DALLAS TWP. — Because Dorian Budziak chose a chicken dinner, Morgan Karas was given half a bowl of beans.
Budziak picked a plastic water bottle over a reusable bottle, so Karas had to sit under two heat lamps for 60 seconds.
The two Misericordia University students were not participating in a club initiation but a program called “Climate Change Simulation” organized by the school’s Campus Ministry on Thursday in the Sandy and Marlene Insalaco Hall at Misericordia.
Over 100 students participated in the free event and learned how their daily decisions affect others and the environment.
Attendees entered the room in pairs with their right arm tied to their partner’s left arm.
Christine Somers, the director of Campus Ministry at Misericordia, said one person represents a developing nation resident, such as someone from Europe or America. The second person symbolizes a citizen from a nondeveloping country.
The pair visited four stations that required the developing nation native to make a decision. Meanwhile, the second person suffered the consequences.
Budziak, a sophomore from Kingston, and Karas, a freshman from Columbia County, headed to their first station called “Food Waste.”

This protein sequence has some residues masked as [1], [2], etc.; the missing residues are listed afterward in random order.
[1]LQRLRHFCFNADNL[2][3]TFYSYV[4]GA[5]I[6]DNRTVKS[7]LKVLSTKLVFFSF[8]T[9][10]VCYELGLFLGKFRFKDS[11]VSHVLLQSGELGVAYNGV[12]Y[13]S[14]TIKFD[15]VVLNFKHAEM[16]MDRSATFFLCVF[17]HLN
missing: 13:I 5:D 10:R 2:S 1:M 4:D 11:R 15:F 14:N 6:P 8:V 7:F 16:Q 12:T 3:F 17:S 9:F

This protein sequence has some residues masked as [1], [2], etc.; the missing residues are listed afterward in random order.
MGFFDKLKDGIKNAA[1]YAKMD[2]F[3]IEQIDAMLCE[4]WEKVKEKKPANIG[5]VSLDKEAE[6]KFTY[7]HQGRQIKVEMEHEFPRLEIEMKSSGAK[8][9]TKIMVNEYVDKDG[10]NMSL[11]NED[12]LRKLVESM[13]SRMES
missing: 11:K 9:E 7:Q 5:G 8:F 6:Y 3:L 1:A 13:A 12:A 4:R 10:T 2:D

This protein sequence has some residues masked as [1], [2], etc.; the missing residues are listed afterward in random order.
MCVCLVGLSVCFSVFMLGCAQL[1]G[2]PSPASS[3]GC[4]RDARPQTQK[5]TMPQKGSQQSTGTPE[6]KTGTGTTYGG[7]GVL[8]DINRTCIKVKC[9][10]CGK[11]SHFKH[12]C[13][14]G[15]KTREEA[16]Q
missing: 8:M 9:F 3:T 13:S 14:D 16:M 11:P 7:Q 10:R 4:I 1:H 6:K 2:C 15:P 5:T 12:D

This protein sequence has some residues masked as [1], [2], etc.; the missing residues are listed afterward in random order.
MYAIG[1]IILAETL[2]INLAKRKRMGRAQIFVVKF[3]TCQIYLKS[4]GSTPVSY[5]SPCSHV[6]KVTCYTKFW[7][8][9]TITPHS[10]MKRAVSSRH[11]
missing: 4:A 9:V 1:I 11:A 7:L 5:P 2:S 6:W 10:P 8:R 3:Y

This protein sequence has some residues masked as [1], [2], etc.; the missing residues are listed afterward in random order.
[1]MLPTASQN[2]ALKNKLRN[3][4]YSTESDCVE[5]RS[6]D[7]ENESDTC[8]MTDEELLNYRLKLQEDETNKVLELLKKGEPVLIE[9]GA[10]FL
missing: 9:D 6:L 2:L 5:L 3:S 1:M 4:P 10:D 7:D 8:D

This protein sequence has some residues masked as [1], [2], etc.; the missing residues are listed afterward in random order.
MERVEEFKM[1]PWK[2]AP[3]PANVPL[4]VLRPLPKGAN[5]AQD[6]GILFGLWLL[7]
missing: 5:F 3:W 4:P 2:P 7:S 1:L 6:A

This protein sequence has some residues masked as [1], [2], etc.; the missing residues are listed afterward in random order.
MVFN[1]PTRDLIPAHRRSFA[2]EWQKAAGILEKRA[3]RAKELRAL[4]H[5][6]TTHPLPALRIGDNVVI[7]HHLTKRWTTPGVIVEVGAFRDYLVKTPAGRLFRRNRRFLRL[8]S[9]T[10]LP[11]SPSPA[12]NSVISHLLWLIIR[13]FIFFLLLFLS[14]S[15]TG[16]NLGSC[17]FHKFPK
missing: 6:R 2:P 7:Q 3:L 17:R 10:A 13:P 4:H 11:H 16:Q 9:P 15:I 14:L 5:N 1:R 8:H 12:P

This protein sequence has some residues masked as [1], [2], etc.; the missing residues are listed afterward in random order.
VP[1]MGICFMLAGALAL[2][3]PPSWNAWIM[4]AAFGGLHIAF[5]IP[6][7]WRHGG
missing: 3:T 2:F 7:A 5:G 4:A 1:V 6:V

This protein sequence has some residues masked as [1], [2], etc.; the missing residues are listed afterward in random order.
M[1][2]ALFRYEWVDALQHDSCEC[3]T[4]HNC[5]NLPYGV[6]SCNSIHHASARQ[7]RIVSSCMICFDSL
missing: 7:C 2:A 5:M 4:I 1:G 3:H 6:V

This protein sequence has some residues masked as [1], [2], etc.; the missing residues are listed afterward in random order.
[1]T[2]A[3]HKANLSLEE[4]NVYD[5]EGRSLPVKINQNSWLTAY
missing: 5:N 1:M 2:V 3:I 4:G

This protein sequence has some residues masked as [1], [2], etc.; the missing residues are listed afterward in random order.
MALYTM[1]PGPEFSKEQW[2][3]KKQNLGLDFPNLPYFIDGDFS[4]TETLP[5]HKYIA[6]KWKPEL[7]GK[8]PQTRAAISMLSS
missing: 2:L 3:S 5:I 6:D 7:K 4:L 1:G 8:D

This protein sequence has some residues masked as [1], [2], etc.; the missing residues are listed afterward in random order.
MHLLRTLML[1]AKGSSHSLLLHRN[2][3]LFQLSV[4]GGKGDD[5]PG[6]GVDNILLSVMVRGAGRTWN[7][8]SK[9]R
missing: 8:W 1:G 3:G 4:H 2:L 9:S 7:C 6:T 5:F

Budziak, who represented a developing nation, chose a chicken dinner with potatoes and vegetables. His full plate choice reflected in Karas’ meager meal of a half a bowl of beans.
The duo was told citizens of nondeveloping nations have fewer choices and eat simple foods. However, residents in developing countries, who fill up their plates and throw away leftovers, contribute to global warming.
“Throwing away unfinished foods contributes to global warming because much fossil fuels went into the production of this food, which is now added to the garbage,” a moderator told them. “So the earth will heat up, and you will have less to eat because of this.”
At the next booth labeled “Electricity,” students learned leaving electronics plugged in and lights on wastes power.
Budziak does unplug his devices when not in use, which resulted in fewer hours his partner worked building iPhones.
Karas had to use Legos to build as many items as she could with one hand in 30 seconds.
Later, Budziak faced a decision to use a plastic water bottle or a reusable bottle at the “Water” booth.
He chose the plastic bottle.
As a result, Karas had to endure 60 seconds under two heat lamps to represent the earth heating up due to the manufacturing and transportation of the bottles.
The final booth — dubbed “Reflection and Advocacy” — gave students an opportunity to write on a sheet of paper what they learned and how to make better decisions.
Budziak and Karas wrote they would reuse and recycle more frequently.
“I will reuse bottles,” Budziak vowed.
“I will be more conscious of my decisions,” Karas pledged.